Finding Web Proxy Auto Discovery Protocol (WPAD)-related Security Exposures Using Farsight Security's NXDOMAINs Channel




Virtually all popular web browsers automatically check Web Proxy Auto Discovery Protocol (WPAD) for hints about web cache appliances that they should automatically configure and begin to use. This can be convenient and advantageous, but it is ALSO a major potential man-in-the-middle (MITM) security risk.

Farsight Security's new NXDOMAIN channel can help identify domains where WPAD-related security exposures potentially exist, after which those risks can be mitigated (or at least understood and accepted on an informed basis).

Web Proxy Cache Servers

Web proxy cache servers (such as the free/open-source Squid Cache or analogous commercial products) are one potentially effective way to reduce bandwidth requirements and optimize customers' web experience.

By locally caching frequently requested web content, wide-area bandwidth requirements can be reduced. Depending on the characteristics of a cache's user base (and the content they tend to access, and how the cache is configured), bandwidth savings may be 50% or more. To understand why this is possible, remember that most people visit a relatively small number of sites, and most of the content on those sites is "static" (relatively unchanging).

For example, assume a much-anticipated new product or service finally gets announced. When that happens, many customers will quickly visit the announcement site to learn more. While those announcement-related web pages could be repeatedly retrieved from their original source, once for each customer who's interested, it is more efficient to retrieve the pages once, and then temporarily save (or "cache") a copy of the pages locally to share with others who may also be interested. (Obviously there are many subtle details involved in practically doing this, including things like deciding what pages or page components to cache and which ones not to, and how long stuff should be cached, but that has been extensively studied and worked out, and out of scope for this article)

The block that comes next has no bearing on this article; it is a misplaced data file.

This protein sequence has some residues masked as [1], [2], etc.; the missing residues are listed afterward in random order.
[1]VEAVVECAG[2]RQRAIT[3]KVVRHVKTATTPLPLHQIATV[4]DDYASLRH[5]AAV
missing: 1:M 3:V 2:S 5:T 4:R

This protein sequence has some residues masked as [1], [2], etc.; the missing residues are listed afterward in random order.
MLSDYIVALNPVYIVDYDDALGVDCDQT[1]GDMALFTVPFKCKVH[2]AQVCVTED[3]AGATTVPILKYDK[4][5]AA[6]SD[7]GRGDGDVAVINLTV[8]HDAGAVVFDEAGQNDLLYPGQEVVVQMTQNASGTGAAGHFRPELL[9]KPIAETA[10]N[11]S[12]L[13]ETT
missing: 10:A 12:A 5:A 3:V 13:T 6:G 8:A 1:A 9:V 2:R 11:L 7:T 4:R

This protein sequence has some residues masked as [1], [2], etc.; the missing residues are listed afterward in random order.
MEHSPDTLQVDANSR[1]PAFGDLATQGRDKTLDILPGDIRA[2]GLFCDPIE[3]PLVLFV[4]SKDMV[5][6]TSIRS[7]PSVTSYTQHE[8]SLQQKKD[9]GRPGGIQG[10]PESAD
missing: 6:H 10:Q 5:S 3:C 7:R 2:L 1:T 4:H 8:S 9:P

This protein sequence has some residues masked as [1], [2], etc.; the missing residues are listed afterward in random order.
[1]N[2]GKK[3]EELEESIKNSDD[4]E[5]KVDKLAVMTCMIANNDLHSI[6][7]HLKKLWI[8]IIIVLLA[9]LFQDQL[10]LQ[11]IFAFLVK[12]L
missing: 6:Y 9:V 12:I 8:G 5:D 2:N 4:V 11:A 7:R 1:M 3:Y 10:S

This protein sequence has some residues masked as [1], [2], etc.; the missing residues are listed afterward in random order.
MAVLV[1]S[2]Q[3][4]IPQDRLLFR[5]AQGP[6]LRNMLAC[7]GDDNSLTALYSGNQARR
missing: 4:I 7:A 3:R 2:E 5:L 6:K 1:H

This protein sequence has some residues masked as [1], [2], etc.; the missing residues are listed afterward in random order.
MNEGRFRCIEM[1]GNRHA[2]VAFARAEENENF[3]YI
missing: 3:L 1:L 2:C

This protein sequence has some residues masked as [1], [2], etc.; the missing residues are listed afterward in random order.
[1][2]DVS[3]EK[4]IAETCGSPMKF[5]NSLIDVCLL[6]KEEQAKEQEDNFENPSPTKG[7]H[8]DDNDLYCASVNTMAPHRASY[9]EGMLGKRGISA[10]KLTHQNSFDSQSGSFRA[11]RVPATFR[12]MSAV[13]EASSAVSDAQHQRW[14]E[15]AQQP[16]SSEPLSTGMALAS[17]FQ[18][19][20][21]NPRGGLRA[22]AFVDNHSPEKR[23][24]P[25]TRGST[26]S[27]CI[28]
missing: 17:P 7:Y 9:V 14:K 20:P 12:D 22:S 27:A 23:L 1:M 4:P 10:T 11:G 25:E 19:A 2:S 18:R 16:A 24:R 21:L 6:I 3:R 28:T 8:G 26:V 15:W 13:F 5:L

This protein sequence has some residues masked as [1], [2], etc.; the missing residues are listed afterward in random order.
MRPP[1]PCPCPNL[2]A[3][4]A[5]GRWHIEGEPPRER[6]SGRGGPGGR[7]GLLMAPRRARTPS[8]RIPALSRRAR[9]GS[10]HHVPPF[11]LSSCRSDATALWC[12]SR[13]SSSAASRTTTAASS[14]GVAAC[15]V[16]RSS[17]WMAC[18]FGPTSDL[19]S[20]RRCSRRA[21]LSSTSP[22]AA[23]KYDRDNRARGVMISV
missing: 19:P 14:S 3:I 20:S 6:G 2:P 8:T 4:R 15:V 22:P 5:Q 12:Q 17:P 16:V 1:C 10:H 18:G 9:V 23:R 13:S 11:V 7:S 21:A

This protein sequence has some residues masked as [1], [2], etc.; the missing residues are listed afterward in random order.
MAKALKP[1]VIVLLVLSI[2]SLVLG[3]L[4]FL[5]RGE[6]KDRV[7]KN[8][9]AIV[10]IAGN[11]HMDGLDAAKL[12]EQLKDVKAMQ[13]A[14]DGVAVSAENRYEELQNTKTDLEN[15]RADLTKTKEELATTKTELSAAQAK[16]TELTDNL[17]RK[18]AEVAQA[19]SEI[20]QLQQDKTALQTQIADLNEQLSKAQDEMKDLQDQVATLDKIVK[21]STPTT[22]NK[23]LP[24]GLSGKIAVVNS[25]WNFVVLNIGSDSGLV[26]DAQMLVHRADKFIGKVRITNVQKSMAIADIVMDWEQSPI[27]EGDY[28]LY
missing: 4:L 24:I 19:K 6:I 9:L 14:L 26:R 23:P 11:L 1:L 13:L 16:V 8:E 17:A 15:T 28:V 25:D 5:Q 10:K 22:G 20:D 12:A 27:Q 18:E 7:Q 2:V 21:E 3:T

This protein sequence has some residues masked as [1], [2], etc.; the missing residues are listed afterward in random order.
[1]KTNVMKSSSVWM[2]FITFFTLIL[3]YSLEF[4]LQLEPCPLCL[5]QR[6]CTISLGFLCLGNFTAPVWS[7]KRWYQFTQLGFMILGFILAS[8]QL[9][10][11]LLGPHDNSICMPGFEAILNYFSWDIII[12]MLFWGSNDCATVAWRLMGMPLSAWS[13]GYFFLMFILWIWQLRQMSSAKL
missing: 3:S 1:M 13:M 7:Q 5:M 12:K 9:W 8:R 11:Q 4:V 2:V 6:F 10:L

Offering a local web cache can also accelerate web page delivery by reducing latency and thus minimizing bandwidth-delay products.

Finally, web proxy cache servers, when deployed in an enterprise or institutional setting, can also provide a "choke point" where potentially malicious web sites (or policy-non-compliant web sites) can be characterized and potentially blocked, if appropriate.

Even with these advantages, the ever-decreasing cost of transit bandwidth has driven down interest in web proxy caching services, simply because it can be cheaper to add transit bandwidth than it would be to deploy and maintain web caches. Increasingly pervasive use of https (web encryption) also puts negative pressure on caching technologies since encrypted content normally can't be cached.

An excellent discussion of additional drivers decreasing the value of web proxy caching can be seen in Barry Greene's terrific article.